A judge in Belfast has found that a bakery discriminated against a homosexual by refusing to bake a cake with a slogan supporting same-sex marriage.
Ashers Baking Company, which is owned and run by the McArthur family, who are Christians, declined an order from a gay rights activist asking for a cake featuring the Sesame Street puppets Bert and Ernie with a slogan saying ‘Support Gay Marriage’.
Marriage between people of the same sex is illegal in Northern Ireland. In April 2014 the Stormont Assembly rejected a Sinn Fein motion to change the definition of marriage for the third time in eighteen months. In April 2015 the Assembly rejected yet another Sinn Fein motion for ‘gay marriage’.
Despite that, the judge found Ashers Bakery had discriminated against one Gareth Lee on the grounds of sexual orientation as well as his political beliefs.
The cake was baked and iced by another firm. Cllr Andrew Muir (Alliance Party) cut the cake in an event held by ‘QueerSpace’ last year.
Damages of £500 have already been agreed between the law firms representing Ashers and Mr Lee.
The case was brought by Northern Ireland’s Equality Commission.
Sinn Fein’s Martin McGuiness tweeted: “Asher’s bakery judgement a good result for equality, gay people have for far too long been discriminated against. We and the law on their side.”
But unionist politicians disagreed.
DUP MLA Paul Givan, who has proposed that lawmakers in the Northern Ireland Assembly introduce a “conscience clause” as a result of the Ashers case, said many Christians would view the ruling as “an attack” on their religious convictions.
“What we cannot have is a hierarchy of rights, and today there’s a clear hierarchy being established that gay rights are more important than the rights of people to hold religious beliefs,” Mr Givan added.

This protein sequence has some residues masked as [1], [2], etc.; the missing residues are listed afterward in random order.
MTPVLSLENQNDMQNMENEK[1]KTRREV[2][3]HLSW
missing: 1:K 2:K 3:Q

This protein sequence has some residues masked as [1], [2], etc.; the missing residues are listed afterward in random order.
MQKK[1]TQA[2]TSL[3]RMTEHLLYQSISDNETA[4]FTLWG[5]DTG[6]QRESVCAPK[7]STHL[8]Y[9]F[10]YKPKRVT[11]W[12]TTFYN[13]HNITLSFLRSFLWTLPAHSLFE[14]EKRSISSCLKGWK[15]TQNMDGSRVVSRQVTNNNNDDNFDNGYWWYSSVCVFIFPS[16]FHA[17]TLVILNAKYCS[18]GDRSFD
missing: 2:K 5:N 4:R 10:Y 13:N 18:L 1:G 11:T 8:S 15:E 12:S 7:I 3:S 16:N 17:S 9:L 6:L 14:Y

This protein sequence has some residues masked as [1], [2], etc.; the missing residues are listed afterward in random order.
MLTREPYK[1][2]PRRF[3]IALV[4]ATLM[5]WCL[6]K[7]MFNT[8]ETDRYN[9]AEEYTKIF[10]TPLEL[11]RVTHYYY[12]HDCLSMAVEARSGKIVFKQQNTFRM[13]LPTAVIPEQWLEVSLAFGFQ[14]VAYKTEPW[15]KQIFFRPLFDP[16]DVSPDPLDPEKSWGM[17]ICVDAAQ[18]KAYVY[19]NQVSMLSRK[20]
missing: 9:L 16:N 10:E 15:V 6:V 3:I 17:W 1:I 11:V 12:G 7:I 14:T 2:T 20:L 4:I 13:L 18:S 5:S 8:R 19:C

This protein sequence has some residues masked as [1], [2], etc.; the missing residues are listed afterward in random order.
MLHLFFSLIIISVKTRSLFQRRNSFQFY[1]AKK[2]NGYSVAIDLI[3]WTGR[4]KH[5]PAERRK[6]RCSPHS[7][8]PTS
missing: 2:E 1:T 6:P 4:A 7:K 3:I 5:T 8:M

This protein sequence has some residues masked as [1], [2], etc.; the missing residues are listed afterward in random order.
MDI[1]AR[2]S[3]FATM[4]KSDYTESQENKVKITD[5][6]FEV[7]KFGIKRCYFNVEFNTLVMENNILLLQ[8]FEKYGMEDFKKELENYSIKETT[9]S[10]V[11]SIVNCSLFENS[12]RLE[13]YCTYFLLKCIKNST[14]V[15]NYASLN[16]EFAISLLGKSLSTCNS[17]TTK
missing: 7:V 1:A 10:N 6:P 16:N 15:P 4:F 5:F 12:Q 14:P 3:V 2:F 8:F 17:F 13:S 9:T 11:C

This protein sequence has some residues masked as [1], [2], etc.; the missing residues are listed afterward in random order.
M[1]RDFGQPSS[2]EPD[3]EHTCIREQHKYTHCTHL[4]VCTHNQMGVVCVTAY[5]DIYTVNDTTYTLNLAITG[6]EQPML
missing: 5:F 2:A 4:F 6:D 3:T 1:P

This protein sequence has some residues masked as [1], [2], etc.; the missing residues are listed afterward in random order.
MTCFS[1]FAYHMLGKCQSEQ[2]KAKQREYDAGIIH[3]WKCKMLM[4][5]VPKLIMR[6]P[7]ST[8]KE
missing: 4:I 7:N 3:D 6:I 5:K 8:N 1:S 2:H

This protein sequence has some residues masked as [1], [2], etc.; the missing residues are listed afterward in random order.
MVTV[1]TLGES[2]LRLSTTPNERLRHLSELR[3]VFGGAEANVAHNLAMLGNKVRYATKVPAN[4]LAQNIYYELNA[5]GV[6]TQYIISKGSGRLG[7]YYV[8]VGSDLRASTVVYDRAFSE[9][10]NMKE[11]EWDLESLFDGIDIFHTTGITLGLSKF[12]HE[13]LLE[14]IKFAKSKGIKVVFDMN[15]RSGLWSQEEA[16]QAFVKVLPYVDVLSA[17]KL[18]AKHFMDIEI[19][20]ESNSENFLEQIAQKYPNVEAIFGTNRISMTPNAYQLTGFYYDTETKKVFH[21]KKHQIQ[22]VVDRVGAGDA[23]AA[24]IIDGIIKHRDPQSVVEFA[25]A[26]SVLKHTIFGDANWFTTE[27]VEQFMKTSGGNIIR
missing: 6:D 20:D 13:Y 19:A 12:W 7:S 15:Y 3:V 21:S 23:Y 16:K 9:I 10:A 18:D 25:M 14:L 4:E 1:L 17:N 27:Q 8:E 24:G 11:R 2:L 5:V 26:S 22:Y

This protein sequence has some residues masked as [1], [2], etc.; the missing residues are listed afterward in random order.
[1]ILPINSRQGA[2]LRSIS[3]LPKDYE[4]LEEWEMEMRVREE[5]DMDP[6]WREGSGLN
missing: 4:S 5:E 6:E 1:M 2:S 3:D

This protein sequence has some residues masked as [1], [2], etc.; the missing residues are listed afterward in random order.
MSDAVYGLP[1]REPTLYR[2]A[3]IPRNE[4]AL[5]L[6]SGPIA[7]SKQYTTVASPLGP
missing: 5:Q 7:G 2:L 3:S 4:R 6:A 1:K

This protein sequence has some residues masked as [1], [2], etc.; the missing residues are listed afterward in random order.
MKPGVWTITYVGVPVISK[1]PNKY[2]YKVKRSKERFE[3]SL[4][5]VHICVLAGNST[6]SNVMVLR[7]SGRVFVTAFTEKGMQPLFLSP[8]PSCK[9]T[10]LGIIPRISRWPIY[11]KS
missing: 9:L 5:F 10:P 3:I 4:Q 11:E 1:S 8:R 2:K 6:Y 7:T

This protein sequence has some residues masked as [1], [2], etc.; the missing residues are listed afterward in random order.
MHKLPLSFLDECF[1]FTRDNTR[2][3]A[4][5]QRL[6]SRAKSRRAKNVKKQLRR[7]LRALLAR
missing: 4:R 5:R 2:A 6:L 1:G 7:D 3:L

His party colleague David McIlveen tweeted: “Utterly sickened that a Christian owned business has been hauled over the coals for refusing to promote something that is not legal in NI.”
Traditional Unionist Voice leader Jim Allister said it was “a dark day for justice and religious freedom in Northern Ireland”.
Speaking outside Belfast County Court ahead of the ruling, Ashers general manager Daniel McArthur said: “We happily serve everyone but we cannot promote a cause that goes against what the Bible says about marriage.
“We have tried to be guided in our actions by our Christian beliefs.”
Christian campaigners will be looking not just to the Stormont Assembly but also to the UK Government to ensure business peoples’ Christian conscience is supported.
See 11th July 2014: Ashers Baking ‘Discriminated’
Please note that persons wishing to comment on this story must enter a valid email address. Comments from persons leaving fictitious email addresses will be trashed.